Friday, 16 September 2016

Weeks 1-2 at QA Consulting: Java, DevOps, Manchester

The view from my kitchen window. (Other television studios are available.)

From my kitchen window I can see both the BBC offices in the adjacent building and the ITV offices across the canal (the giant Coronation St. sign is quite hard to miss). There are two different museums less than ten minutes’ walking away, and a Costa right outside my front door. The nearby plaza is populated, in the mornings at least, by people walking determinedly while wearing lanyards. In the evening, these same people sip beer against a backdrop of city lights. It is my first week in Manchester’s MediaCityUK, the first time I’ve lived outside my home city of Nottingham and, more to the point, my first week of training at a new IT consultancy job.

The QA Consulting offices are a short walk from my apartment complex, at the far end of one of the many canals in the area. I’ve been trying to find the ideal music for my morning walk – the current best candidate is Tunnel of Love by Dire Straits, which leaves a few extra minutes for going up and down lifts.

But enough waffle about everything outside work — what have I actually been doing in training? Well, so far the introduction has been a fairly gentle one, at least from my perspective. The first couple of days were spent alternating between filling in vast amounts of paperwork and desperately trying to get various pieces of software running properly, but once that was (mostly) done the rest of the week was spent (re)learning Java. It’s a subject I’m very much familiar with, but it’s always handy to get some practice on those annoyingly difficult tasks (personal favourite: reading in both an integer and a string from user input in a way that doesn’t crash the program). Other highlights included implementing algorithms to find prime numbers and creating a version of Battleships that you can play entirely through the command line (read: I wasn't brave enough to try making a GUI for it). Also, implementing a longest common subsequence algorithm using dynamic programming brought back memories of my final year of university, although admittedly I would have been totally lost had I not done it before.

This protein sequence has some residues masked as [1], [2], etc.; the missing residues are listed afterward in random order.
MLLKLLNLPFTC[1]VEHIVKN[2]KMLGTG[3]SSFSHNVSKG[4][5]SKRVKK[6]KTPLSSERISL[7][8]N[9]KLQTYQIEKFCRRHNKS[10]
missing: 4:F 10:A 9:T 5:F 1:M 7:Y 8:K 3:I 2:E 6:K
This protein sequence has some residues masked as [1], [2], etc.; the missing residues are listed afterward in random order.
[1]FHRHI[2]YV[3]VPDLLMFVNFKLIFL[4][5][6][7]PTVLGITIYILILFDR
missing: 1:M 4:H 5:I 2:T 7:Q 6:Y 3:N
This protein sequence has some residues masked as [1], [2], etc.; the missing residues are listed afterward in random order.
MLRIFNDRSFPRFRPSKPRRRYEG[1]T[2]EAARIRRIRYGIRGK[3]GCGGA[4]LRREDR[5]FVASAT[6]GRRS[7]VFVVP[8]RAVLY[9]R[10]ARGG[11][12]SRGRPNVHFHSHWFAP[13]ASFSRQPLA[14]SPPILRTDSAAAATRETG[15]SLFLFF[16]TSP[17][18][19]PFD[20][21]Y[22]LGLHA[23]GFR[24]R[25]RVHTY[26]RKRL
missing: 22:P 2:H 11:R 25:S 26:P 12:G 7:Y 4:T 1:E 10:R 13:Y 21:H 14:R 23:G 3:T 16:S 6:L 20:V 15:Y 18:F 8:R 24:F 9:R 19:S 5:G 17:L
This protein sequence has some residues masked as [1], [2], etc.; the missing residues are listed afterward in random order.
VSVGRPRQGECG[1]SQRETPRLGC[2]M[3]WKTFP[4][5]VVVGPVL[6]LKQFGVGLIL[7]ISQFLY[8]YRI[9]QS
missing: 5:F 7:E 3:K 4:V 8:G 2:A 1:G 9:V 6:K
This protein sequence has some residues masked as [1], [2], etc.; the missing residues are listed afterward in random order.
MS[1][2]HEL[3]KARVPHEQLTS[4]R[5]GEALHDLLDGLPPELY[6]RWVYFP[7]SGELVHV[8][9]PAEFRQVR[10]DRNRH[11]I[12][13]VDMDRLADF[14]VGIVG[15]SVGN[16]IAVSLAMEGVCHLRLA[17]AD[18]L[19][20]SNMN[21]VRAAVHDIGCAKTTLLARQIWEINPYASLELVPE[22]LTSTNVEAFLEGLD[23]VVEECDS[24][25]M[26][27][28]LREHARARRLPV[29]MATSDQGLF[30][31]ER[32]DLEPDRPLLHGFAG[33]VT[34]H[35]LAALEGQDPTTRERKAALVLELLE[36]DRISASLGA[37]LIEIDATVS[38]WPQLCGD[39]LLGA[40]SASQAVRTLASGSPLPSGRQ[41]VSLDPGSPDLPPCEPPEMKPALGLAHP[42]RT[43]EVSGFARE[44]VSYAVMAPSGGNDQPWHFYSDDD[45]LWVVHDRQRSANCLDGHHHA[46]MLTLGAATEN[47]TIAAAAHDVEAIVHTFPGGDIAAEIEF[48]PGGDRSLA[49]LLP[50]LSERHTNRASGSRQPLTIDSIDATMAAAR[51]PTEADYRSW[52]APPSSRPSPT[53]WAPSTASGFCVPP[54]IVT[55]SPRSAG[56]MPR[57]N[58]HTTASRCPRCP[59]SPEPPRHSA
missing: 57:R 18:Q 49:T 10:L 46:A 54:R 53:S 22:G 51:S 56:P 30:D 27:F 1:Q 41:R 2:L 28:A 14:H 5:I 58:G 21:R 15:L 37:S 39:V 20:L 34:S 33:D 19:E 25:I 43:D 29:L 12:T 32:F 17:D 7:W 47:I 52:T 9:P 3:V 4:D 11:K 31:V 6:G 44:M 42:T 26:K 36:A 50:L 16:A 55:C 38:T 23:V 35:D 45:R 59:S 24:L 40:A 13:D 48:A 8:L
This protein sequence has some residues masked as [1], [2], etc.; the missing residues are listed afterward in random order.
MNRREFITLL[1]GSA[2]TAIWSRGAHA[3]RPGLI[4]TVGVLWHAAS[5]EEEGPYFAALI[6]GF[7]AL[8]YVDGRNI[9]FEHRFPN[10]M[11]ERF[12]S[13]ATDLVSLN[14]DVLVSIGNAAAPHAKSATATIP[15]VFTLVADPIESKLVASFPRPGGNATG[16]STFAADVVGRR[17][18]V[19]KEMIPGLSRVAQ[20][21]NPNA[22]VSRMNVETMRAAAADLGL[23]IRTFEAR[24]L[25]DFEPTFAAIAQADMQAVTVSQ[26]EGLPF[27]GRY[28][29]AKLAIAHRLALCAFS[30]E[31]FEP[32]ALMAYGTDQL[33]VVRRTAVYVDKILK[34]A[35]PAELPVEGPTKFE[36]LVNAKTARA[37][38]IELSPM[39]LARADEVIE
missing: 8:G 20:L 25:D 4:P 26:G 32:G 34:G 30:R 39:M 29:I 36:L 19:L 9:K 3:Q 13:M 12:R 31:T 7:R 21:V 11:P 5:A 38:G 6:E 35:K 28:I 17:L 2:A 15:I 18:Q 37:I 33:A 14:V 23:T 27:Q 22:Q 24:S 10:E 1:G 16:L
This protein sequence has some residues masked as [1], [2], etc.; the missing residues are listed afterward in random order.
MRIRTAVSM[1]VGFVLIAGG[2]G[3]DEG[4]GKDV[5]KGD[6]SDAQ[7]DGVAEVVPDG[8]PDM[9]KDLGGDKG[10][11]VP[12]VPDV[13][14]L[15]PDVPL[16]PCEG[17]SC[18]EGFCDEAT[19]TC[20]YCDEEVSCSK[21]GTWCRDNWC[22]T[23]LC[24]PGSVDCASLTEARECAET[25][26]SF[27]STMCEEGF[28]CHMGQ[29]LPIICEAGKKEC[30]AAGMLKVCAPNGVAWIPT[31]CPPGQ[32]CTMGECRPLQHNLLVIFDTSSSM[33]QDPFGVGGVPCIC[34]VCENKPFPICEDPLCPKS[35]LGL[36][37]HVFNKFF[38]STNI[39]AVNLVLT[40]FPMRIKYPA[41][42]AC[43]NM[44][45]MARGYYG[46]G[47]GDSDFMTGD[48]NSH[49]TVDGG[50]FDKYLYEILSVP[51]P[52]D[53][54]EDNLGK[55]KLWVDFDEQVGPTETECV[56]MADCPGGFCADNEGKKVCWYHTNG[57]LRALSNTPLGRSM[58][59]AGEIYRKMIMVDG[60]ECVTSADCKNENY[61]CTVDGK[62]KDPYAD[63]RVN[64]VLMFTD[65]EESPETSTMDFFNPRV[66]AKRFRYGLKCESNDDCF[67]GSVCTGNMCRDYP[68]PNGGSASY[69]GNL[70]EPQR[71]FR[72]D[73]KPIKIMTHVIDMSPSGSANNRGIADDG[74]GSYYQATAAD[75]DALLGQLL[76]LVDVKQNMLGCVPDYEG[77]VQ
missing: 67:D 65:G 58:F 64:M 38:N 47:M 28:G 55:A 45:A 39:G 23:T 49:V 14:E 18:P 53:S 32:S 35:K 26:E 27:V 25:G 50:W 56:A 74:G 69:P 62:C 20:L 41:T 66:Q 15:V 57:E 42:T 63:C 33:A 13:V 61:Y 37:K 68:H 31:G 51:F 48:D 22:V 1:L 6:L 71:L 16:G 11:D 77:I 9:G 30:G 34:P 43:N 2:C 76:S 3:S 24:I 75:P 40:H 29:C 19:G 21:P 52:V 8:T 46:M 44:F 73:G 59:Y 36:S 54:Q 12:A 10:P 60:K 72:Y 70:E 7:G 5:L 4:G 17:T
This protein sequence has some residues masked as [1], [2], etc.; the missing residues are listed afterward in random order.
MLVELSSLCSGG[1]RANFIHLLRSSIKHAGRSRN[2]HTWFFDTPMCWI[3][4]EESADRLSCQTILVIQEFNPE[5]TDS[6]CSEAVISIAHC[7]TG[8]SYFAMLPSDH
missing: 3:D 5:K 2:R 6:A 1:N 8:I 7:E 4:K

As of this writing we are halfway through the second week of training, and have moved on to DevOps and continuous integration. Things are a little more demanding now, but the tasks we've been set are more confusing and time-consuming than genuinely difficult (the problem of trying to get software to work has increased drastically). The whole process seems reasonably straightforward once everything's working, but I'm not sure I enjoy it as much as coding. My one reassurance is that everyone else seems just as baffled as me.

Once work is over for the day, things tend to be fairly relaxed. Friday afternoons are company social hours, wherein I discovered how awful I really am at pool (then again, I hadn’t played in over a decade). I’ve only ventured into the heart of Manchester once so far, which was to test the waters of the local swing dancing scene. Some advice for other people who might try this: the city centre has a lot of very tall buildings that block GPS signals, so make sure you have an idea of where you’re going before you set out.

Anyway, that’s all I have to say for this week. There should be at least another 7 weeks of posts, and if I'm lucky I might even getter better at writing these rather than worse. Next week: the first of four posts on a technical subject. The name of this blog may or may not provide a clue as to the topic. Watch this space.

- Sam

No comments:

Post a Comment